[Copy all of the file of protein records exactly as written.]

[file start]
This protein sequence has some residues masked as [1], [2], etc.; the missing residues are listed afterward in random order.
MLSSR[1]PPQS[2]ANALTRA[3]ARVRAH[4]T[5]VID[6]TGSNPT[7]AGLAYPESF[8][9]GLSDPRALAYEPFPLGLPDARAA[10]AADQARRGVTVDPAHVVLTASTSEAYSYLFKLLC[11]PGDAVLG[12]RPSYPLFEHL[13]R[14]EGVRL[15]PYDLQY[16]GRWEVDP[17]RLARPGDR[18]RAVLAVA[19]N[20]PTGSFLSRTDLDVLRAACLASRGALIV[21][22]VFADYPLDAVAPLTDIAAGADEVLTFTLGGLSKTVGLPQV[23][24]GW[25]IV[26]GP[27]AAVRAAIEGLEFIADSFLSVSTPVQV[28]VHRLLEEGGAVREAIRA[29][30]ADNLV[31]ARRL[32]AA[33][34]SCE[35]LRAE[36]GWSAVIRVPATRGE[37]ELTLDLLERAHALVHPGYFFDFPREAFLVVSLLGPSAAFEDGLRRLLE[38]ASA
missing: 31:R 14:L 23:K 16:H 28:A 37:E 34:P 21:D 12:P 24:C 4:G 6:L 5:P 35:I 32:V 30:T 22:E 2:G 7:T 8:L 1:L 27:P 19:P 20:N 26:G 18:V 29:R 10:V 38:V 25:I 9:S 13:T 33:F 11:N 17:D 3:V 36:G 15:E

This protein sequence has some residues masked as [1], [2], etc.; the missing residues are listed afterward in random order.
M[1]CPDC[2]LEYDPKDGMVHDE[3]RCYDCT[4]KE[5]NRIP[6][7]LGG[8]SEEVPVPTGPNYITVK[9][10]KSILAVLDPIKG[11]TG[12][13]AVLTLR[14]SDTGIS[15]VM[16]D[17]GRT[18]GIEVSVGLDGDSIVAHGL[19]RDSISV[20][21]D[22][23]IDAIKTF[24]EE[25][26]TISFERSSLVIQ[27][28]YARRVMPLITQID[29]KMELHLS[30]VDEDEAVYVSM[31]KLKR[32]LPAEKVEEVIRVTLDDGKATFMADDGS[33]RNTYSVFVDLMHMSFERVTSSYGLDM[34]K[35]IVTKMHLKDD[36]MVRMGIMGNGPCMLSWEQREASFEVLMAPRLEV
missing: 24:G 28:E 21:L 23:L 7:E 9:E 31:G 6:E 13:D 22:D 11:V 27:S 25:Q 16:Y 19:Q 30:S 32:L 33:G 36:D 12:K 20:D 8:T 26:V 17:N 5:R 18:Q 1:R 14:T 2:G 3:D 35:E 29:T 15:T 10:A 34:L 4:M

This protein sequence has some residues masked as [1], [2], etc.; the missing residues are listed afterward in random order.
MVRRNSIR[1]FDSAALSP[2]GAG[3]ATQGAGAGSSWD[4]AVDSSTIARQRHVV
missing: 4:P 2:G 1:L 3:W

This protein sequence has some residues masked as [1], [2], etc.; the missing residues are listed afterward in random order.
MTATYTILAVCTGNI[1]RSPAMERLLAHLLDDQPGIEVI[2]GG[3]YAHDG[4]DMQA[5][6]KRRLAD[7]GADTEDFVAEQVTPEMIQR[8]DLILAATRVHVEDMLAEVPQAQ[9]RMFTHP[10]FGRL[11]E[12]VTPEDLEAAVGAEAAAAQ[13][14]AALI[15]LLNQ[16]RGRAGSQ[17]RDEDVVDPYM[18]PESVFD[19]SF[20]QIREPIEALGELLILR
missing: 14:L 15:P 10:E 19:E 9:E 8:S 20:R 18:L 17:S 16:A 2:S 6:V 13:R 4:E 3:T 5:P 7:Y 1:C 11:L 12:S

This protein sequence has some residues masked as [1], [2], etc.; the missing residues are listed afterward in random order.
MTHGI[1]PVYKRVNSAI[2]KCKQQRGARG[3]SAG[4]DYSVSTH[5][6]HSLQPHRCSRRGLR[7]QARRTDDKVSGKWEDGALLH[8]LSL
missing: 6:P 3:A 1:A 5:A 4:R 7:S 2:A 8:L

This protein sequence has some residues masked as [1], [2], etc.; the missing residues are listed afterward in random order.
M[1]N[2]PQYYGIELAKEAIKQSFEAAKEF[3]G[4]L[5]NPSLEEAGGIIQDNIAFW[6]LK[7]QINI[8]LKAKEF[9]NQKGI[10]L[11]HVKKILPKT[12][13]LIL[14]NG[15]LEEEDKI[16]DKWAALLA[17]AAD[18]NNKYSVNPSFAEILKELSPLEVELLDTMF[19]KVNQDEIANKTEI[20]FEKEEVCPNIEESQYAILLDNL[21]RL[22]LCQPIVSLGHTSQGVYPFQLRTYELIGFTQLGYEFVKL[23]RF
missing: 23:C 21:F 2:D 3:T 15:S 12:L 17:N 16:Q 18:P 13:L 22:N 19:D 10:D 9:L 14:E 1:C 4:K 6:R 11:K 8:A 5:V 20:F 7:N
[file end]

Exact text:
This protein sequence has some residues masked as [1], [2], etc.; the missing residues are listed afterward in random order.
MLSSR[1]PPQS[2]ANALTRA[3]ARVRAH[4]T[5]VID[6]TGSNPT[7]AGLAYPESF[8][9]GLSDPRALAYEPFPLGLPDARAA[10]AADQARRGVTVDPAHVVLTASTSEAYSYLFKLLC[11]PGDAVLG[12]RPSYPLFEHL[13]R[14]EGVRL[15]PYDLQY[16]GRWEVDP[17]RLARPGDR[18]RAVLAVA[19]N[20]PTGSFLSRTDLDVLRAACLASRGALIV[21][22]VFADYPLDAVAPLTDIAAGADEVLTFTLGGLSKTVGLPQV[23][24]GW[25]IV[26]GP[27]AAVRAAIEGLEFIADSFLSVSTPVQV[28]VHRLLEEGGAVREAIRA[29][30]ADNLV[31]ARRL[32]AA[33][34]SCE[35]LRAE[36]GWSAVIRVPATRGE[37]ELTLDLLERAHALVHPGYFFDFPREAFLVVSLLGPSAAFEDGLRRLLE[38]ASA
missing: 31:R 14:L 23:K 16:H 28:A 37:E 34:P 21:D 12:P 24:C 4:G 6:L 5:P 35:I 32:V 30:T 22:E 2:G 7:T 8:L 1:L 27:P 19:P 20:N 26:G 18:V 29:R 10:V 38:V 25:I 9:S 13:T 33:F 11:N 17:D 3:V 36:G 15:E

This protein sequence has some residues masked as [1], [2], etc.; the missing residues are listed afterward in random order.
M[1]CPDC[2]LEYDPKDGMVHDE[3]RCYDCT[4]KE[5]NRIP[6][7]LGG[8]SEEVPVPTGPNYITVK[9][10]KSILAVLDPIKG[11]TG[12][13]AVLTLR[14]SDTGIS[15]VM[16]D[17]GRT[18]GIEVSVGLDGDSIVAHGL[19]RDSISV[20][21]D[22][23]IDAIKTF[24]EE[25][26]TISFERSSLVIQ[27][28]YARRVMPLITQID[29]KMELHLS[30]VDEDEAVYVSM[31]KLKR[32]LPAEKVEEVIRVTLDDGKATFMADDGS[33]RNTYSVFVDLMHMSFERVTSSYGLDM[34]K[35]IVTKMHLKDD[36]MVRMGIMGNGPCMLSWEQREASFEVLMAPRLEV
missing: 24:G 28:E 21:L 23:L 7:E 9:E 31:G 6:E 13:D 22:D 11:V 27:S 25:Q 16:Y 19:Q 30:S 32:L 33:G 36:D 12:K 20:D 8:T 26:V 17:N 5:R 18:Q 1:R 14:T 2:G 3:D 35:E 29:T 15:T 10:A 34:L 4:M

This protein sequence has some residues masked as [1], [2], etc.; the missing residues are listed afterward in random order.
MVRRNSIR[1]FDSAALSP[2]GAG[3]ATQGAGAGSSWD[4]AVDSSTIARQRHVV
missing: 4:P 2:G 1:L 3:W

This protein sequence has some residues masked as [1], [2], etc.; the missing residues are listed afterward in random order.
MTATYTILAVCTGNI[1]RSPAMERLLAHLLDDQPGIEVI[2]GG[3]YAHDG[4]DMQA[5][6]KRRLAD[7]GADTEDFVAEQVTPEMIQR[8]DLILAATRVHVEDMLAEVPQAQ[9]RMFTHP[10]FGRL[11]E[12]VTPEDLEAAVGAEAAAAQ[13][14]AALI[15]LLNQ[16]RGRAGSQ[17]RDEDVVDPYM[18]PESVFD[19]SF[20]QIREPIEALGELLILR
missing: 14:L 15:P 10:E 19:E 9:E 8:S 20:R 18:L 17:S 16:A 2:S 6:V 13:R 4:E 3:T 5:P 7:Y 1:C 11:L 12:S

This protein sequence has some residues masked as [1], [2], etc.; the missing residues are listed afterward in random order.
MTHGI[1]PVYKRVNSAI[2]KCKQQRGARG[3]SAG[4]DYSVSTH[5][6]HSLQPHRCSRRGLR[7]QARRTDDKVSGKWEDGALLH[8]LSL
missing: 6:P 3:A 1:A 5:A 4:R 7:S 2:A 8:L

This protein sequence has some residues masked as [1], [2], etc.; the missing residues are listed afterward in random order.
M[1]N[2]PQYYGIELAKEAIKQSFEAAKEF[3]G[4]L[5]NPSLEEAGGIIQDNIAFW[6]LK[7]QINI[8]LKAKEF[9]NQKGI[10]L[11]HVKKILPKT[12][13]LIL[14]NG[15]LEEEDKI[16]DKWAALLA[17]AAD[18]NNKYSVNPSFAEILKELSPLEVELLDTMF[19]KVNQDEIANKTEI[20]FEKEEVCPNIEESQYAILLDNL[21]RL[22]LCQPIVSLGHTSQGVYPFQLRTYELIGFTQLGYEFVKL[23]RF
missing: 23:C 21:F 2:D 3:T 15:S 12:L 17:N 16:Q 18:P 13:L 22:N 19:D 10:D 9:L 14:E 1:C 4:K 6:R 11:K 8:A 5:V 20:F 7:N